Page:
MasterChef judge Gregg Wallace offers top tips from BBC’s Eat Well for Less during visit to Finchingfield pub

Gregg Wallace and Abigail Weaving

Gregg Wallace and Abigail Weaving - Credit: Archant

MasterChef judge Gregg Wallace played host to over 40 guests at The Fox Inn in Finchingfield on Thursday, introducing a four-course dinner, holding a quiz, and ending with a question and answer session as part of his nationwide tour. Catching up with him between courses, ABIGAIL WEAVING sat down with the TV chef to talk saving pennies, meal plans and pumpkins.

Gregg Wallace is no stranger to sampling the very best of food.

From parfait to puree, sponges to sushi, he knows great food, but is now on the hunt for great prices too.

His recent show, Eat Well for Less, helps families cut their weekly food bills, often saving them thousands of pounds each year.

We sat down to chat at Gregg’s touring event at The Fox Inn in Finchingfield, owned by Keith Johnson and John MacClinton.


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The guests enjoyed a four-course dinner, prepared by the pub’s chefs, before the TV chef held a quiz and question and answer session.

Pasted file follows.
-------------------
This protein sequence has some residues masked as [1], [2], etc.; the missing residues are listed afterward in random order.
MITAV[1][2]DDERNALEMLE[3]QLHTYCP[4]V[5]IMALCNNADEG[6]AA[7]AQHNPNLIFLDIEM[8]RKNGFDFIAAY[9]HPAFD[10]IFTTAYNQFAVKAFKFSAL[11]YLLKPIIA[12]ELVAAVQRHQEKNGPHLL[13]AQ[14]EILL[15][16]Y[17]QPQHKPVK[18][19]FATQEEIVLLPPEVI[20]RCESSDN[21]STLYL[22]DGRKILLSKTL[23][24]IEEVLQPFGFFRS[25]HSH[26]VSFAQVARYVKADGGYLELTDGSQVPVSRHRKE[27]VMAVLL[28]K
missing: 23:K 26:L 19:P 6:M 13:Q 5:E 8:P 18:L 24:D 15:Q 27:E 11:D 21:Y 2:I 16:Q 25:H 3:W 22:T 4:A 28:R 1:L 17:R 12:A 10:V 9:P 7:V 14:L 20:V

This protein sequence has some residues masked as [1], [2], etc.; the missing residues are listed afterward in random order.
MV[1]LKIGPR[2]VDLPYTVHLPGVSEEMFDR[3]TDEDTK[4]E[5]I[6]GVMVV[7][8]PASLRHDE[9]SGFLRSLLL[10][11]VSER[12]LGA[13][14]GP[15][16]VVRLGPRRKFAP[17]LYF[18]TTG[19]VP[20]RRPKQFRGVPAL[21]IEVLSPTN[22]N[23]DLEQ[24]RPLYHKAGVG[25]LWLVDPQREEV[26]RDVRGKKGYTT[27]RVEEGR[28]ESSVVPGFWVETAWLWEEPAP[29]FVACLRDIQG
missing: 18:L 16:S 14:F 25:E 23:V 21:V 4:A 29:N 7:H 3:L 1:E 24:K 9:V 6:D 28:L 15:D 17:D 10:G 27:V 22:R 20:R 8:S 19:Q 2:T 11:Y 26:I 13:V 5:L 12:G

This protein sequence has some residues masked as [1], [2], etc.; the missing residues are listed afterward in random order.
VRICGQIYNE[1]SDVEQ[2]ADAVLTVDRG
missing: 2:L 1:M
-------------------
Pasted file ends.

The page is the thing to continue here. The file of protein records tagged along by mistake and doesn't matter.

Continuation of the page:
Chatting about modern-day food shopping, he said: “The biggest issue is that nobody approaches their shopping in the same manner they would approach buying their holiday or their mortgage.”

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“There seems to be a real haphazard, sloppy approach to what it is actually turning into an enormous monthly expenditure,” he tells me.

“People never say they don’t care about how much they’re spending on their holiday because they’re paying for that in one great big lump, but because food is 50p, two quid, three quid, four quid, nobody is really concentrating and adding them all up.”

The trick, he says, is to plan out meals and only buy what you need, although the convenience of buying pre-cut vegetables is not something Gregg recommends.

“Why would anybody buy a chopped carrot?” he asks, looking bewildered.

“It seems ludicrous to me and it’s hideously expensive,” he adds.

This is the problem, though. Convenience comes at a cost because cooking has become another household chore; a task we bemoan doing.

What’s more, cooking is made to look difficult, says Gregg, something which he is determined to change.

“Cooking is looked on as a job and a chore and I don’t see it as a job,” he tells me.

“I think there is some really subtle language in shops and it’s made us think that cooking is a hard thing to do. When I talk to the mums and dads and they say ‘I don’t have time to cook,’ to me that translates as ‘I don’t know how to cook’.

“It is so easy, and there is no reason to fear it. It could be much more enjoyable.”

Showing just how easy it is, Gregg whittles off meal ideas in seconds.

Fish drizzled in oil takes just eight minutes to cook, and boiled couscous is ready in five.

“There is no reason not to cook,” he adds.

In fact, quick and healthy meals are something Gregg takes advantage of at home.